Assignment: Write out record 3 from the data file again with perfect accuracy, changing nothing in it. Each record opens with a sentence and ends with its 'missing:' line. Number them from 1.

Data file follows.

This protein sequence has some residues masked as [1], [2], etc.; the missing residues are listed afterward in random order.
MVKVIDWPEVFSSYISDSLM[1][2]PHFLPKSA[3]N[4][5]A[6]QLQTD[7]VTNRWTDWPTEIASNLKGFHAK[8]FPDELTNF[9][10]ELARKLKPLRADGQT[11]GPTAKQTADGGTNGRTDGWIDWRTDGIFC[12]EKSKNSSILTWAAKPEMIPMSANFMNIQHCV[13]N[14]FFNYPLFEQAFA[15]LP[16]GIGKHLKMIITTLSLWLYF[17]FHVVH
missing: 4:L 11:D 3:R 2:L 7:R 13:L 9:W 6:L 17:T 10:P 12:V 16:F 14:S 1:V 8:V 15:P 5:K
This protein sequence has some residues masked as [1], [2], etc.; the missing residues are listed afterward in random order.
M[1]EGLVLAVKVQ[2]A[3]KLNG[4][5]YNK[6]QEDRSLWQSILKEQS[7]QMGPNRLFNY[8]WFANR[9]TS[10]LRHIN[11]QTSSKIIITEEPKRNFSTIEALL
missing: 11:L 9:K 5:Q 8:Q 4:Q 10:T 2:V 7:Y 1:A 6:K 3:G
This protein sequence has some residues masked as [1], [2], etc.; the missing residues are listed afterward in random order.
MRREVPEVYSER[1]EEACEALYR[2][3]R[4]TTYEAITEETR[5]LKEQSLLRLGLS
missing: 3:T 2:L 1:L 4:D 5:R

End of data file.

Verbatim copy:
This protein sequence has some residues masked as [1], [2], etc.; the missing residues are listed afterward in random order.
MRREVPEVYSER[1]EEACEALYR[2][3]R[4]TTYEAITEETR[5]LKEQSLLRLGLS
missing: 3:T 2:L 1:L 4:D 5:R